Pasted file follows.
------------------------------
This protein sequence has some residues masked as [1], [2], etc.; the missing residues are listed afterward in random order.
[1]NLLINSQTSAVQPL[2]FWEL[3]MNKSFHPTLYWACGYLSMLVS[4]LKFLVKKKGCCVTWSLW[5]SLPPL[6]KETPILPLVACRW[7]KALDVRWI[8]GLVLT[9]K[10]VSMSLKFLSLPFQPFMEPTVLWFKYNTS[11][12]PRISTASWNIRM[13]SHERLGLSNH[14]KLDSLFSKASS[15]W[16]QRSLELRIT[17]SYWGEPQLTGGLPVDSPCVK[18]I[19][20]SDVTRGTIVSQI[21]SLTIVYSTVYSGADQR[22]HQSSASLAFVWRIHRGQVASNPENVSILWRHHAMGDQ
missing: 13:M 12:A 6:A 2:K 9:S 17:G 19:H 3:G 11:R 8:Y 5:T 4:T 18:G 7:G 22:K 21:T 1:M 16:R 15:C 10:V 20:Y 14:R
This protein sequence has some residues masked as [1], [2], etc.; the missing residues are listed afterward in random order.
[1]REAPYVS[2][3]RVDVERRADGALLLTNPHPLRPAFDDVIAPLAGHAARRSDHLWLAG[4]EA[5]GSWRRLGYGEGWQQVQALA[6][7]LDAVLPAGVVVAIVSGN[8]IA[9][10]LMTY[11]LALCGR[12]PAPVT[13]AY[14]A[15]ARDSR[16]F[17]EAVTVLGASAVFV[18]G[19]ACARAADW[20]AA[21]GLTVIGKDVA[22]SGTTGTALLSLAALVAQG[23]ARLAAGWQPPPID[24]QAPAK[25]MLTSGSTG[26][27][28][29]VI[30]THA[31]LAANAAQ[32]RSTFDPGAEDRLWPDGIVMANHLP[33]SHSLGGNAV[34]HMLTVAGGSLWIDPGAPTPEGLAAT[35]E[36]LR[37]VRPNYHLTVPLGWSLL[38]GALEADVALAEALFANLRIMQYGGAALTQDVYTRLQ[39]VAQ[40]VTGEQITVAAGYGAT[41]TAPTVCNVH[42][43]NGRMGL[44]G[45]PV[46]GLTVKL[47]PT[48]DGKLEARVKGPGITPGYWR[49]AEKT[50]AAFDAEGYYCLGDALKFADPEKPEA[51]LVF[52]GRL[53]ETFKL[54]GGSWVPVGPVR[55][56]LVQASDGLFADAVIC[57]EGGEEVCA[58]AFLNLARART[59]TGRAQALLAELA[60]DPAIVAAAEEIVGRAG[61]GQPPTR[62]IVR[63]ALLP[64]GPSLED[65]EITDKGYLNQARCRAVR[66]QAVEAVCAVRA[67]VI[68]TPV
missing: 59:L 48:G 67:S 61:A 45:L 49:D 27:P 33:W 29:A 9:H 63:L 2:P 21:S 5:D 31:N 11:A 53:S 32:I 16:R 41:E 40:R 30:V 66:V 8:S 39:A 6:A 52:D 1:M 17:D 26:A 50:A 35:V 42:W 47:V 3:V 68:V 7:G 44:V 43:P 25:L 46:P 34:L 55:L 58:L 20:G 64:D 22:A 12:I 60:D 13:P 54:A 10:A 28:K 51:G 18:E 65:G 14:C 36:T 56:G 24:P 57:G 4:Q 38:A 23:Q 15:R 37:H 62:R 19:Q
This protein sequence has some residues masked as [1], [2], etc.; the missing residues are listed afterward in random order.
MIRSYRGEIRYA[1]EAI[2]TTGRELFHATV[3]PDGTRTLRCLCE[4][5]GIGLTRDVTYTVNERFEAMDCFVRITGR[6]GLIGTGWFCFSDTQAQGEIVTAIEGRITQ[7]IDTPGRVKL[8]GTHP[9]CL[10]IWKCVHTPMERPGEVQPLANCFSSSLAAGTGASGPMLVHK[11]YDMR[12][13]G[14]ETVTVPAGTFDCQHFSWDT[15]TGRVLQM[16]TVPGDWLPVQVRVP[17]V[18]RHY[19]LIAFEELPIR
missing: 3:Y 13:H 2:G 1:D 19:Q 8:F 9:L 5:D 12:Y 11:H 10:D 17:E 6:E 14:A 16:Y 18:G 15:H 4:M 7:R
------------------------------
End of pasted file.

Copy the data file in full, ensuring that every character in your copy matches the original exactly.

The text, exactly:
This protein sequence has some residues masked as [1], [2], etc.; the missing residues are listed afterward in random order.
[1]NLLINSQTSAVQPL[2]FWEL[3]MNKSFHPTLYWACGYLSMLVS[4]LKFLVKKKGCCVTWSLW[5]SLPPL[6]KETPILPLVACRW[7]KALDVRWI[8]GLVLT[9]K[10]VSMSLKFLSLPFQPFMEPTVLWFKYNTS[11][12]PRISTASWNIRM[13]SHERLGLSNH[14]KLDSLFSKASS[15]W[16]QRSLELRIT[17]SYWGEPQLTGGLPVDSPCVK[18]I[19][20]SDVTRGTIVSQI[21]SLTIVYSTVYSGADQR[22]HQSSASLAFVWRIHRGQVASNPENVSILWRHHAMGDQ
missing: 13:M 12:A 6:A 2:K 9:S 17:G 19:H 3:G 11:R 8:Y 5:T 4:T 18:G 7:G 22:K 21:T 1:M 16:R 15:C 10:V 20:Y 14:R
This protein sequence has some residues masked as [1], [2], etc.; the missing residues are listed afterward in random order.
[1]REAPYVS[2][3]RVDVERRADGALLLTNPHPLRPAFDDVIAPLAGHAARRSDHLWLAG[4]EA[5]GSWRRLGYGEGWQQVQALA[6][7]LDAVLPAGVVVAIVSGN[8]IA[9][10]LMTY[11]LALCGR[12]PAPVT[13]AY[14]A[15]ARDSR[16]F[17]EAVTVLGASAVFV[18]G[19]ACARAADW[20]AA[21]GLTVIGKDVA[22]SGTTGTALLSLAALVAQG[23]ARLAAGWQPPPID[24]QAPAK[25]MLTSGSTG[26][27][28][29]VI[30]THA[31]LAANAAQ[32]RSTFDPGAEDRLWPDGIVMANHLP[33]SHSLGGNAV[34]HMLTVAGGSLWIDPGAPTPEGLAAT[35]E[36]LR[37]VRPNYHLTVPLGWSLL[38]GALEADVALAEALFANLRIMQYGGAALTQDVYTRLQ[39]VAQ[40]VTGEQITVAAGYGAT[41]TAPTVCNVH[42][43]NGRMGL[44]G[45]PV[46]GLTVKL[47]PT[48]DGKLEARVKGPGITPGYWR[49]AEKT[50]AAFDAEGYYCLGDALKFADPEKPEA[51]LVF[52]GRL[53]ETFKL[54]GGSWVPVGPVR[55][56]LVQASDGLFADAVIC[57]EGGEEVCA[58]AFLNLARART[59]TGRAQALLAELA[60]DPAIVAAAEEIVGRAG[61]GQPPTR[62]IVR[63]ALLP[64]GPSLED[65]EITDKGYLNQARCRAVR[66]QAVEAVCAVRA[67]VI[68]TPV
missing: 59:L 48:G 67:S 61:A 45:L 49:D 27:P 33:W 29:A 9:H 63:L 2:P 21:S 5:D 31:N 11:A 53:S 32:I 16:R 41:E 40:R 30:V 66:V 8:S 39:A 6:A 52:D 1:M 17:D 26:A 50:A 35:V 42:W 47:V 3:V 68:V 7:G 44:V 43:P 25:L 46:P 34:L 55:L 58:L 20:G 64:D 22:A 12:I 60:D 13:P 54:A 10:A 28:K 51:G 18:E 65:G 14:C 36:T 56:G 24:P 57:G 4:Q 38:A 23:Q 15:R 37:H 62:R 19:Q
This protein sequence has some residues masked as [1], [2], etc.; the missing residues are listed afterward in random order.
MIRSYRGEIRYA[1]EAI[2]TTGRELFHATV[3]PDGTRTLRCLCE[4][5]GIGLTRDVTYTVNERFEAMDCFVRITGR[6]GLIGTGWFCFSDTQAQGEIVTAIEGRITQ[7]IDTPGRVKL[8]GTHP[9]CL[10]IWKCVHTPMERPGEVQPLANCFSSSLAAGTGASGPMLVHK[11]YDMR[12][13]G[14]ETVTVPAGTFDCQHFSWDT[15]TGRVLQM[16]TVPGDWLPVQVRVP[17]V[18]RHY[19]LIAFEELPIR
missing: 3:Y 13:H 2:G 1:D 19:Q 8:F 9:L 5:D 12:Y 11:H 10:D 17:E 6:E 14:A 16:Y 18:G 15:H 4:M 7:R